How is booting in to Windows in safe mode different from a normal boot?
In Windows XP, Safe Mode "uses a minimal set of device drivers and services to start Windows" (KB315222). Importantly, no network drivers are loaded, and Microsoft's own vga.sys display adapter driver is used instead of the one that is designed for your hardware by its manufacturer. This can get you out of a situation where you set display properties incorrectly causing your display adapter not to work.
See the following Microsoft Help and Support web page for more information about Windows XP's Safe Mode and its variations: http://support.microsoft.com/kb/315222.
This Microsoft TechNet article has more detail about boot options as implemented in Windows 2000: http://technet.microsoft.com/en-us/library/cc976736.aspx.
Raymond Chen wrote an column in the July 2007 issue of TechNet Magazine describing the behavior of Safe Mode in Windows 95: http://technet.microsoft.com/en-us/magazine/cc138008.aspx.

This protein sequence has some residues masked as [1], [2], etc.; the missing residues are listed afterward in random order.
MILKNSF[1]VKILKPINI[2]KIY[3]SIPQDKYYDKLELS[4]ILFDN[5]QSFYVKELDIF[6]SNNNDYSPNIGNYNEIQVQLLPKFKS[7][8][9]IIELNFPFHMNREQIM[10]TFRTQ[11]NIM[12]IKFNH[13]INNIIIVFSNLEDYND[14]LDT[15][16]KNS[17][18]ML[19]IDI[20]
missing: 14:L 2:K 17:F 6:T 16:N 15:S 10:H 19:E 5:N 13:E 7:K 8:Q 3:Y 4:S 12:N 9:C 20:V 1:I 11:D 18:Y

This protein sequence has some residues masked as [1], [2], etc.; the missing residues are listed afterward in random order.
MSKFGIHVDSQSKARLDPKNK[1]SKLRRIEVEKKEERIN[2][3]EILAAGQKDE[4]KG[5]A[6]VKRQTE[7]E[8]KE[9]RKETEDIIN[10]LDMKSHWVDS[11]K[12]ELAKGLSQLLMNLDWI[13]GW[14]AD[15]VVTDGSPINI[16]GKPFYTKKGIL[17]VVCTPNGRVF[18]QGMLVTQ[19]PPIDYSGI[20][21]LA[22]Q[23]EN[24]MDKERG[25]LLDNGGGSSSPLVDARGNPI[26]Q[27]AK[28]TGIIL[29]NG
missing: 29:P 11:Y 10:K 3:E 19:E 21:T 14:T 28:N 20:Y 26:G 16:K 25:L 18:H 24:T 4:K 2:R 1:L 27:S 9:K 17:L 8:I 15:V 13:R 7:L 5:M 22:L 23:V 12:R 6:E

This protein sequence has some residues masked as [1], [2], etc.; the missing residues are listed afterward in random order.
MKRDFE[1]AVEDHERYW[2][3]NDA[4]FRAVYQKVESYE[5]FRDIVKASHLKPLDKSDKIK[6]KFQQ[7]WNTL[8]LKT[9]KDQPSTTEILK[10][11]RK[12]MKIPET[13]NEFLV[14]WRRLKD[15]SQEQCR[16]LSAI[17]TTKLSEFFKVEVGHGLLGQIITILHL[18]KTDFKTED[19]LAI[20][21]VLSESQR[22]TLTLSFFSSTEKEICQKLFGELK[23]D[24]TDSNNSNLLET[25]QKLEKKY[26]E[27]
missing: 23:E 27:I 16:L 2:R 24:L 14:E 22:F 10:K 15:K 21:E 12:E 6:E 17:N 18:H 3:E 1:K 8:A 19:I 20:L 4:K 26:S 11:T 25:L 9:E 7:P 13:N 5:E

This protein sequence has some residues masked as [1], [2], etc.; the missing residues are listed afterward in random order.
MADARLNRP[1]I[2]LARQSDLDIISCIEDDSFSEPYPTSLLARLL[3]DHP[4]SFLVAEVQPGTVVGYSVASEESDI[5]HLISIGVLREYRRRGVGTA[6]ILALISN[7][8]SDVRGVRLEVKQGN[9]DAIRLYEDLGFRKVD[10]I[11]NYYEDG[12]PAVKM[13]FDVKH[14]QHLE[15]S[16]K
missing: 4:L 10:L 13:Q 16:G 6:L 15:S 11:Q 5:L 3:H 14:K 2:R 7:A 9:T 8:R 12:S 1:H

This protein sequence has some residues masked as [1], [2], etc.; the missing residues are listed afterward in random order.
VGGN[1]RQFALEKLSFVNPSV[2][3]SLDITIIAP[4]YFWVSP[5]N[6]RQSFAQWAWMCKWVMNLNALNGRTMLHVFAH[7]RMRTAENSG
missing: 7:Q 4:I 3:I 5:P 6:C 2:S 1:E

My understanding is that it loads only the minimum drivers/settings needed for a very basic windows boot. There are other options though such as starting with networking support (adding more drivers and settings to the boot), or the command prompt as as shell instead of Explorer.
Safe mode helps you troubleshoot a windows installation with bad driver and/or configuration settings.
L0C0B0X is correct. Here's more info:
The basic idea is to allow starting Windows with a minimal configuration of driver software and advanced settings in order to troubleshoot problems which make a Windows installation unusable (unstable drivers, problems with auto-starting software ...)
In "safe mode" just basic graphics drivers are loaded, enough to display the user interface in a low resolution, access to drives and Windows configuration, and very little else.